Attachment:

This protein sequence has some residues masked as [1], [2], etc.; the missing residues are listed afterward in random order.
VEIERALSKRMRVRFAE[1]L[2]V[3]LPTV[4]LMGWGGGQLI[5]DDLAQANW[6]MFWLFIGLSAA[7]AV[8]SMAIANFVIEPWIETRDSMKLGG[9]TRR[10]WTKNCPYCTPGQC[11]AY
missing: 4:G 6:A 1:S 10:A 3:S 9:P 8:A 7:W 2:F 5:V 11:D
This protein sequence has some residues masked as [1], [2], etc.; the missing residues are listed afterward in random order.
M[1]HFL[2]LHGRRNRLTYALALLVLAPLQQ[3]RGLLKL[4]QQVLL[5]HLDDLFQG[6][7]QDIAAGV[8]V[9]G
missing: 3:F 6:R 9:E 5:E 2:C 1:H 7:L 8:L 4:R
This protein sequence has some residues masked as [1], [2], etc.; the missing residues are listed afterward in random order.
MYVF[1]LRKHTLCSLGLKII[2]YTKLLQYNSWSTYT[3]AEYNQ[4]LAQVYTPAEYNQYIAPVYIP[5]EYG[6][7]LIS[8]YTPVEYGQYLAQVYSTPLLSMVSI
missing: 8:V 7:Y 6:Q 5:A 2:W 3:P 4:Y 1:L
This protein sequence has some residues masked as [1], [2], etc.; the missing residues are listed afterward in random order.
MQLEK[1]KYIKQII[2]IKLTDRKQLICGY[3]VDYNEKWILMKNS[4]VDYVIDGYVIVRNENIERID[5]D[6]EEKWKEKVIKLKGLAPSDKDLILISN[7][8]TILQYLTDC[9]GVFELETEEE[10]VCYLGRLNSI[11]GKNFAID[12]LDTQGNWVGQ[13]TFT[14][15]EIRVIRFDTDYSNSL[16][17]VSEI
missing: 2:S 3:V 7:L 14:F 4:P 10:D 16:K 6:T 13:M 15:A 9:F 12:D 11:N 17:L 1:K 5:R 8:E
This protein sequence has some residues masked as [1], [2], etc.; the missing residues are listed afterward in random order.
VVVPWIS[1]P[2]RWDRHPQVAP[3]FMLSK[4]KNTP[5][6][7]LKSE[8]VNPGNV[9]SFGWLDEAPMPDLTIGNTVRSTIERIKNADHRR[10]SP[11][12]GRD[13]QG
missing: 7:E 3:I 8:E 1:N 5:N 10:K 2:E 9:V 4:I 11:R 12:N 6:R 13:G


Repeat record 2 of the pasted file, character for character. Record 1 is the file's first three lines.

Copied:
This protein sequence has some residues masked as [1], [2], etc.; the missing residues are listed afterward in random order.
M[1]HFL[2]LHGRRNRLTYALALLVLAPLQQ[3]RGLLKL[4]QQVLL[5]HLDDLFQG[6][7]QDIAAGV[8]V[9]G
missing: 3:F 6:R 9:E 5:E 2:C 1:H 7:L 8:L 4:R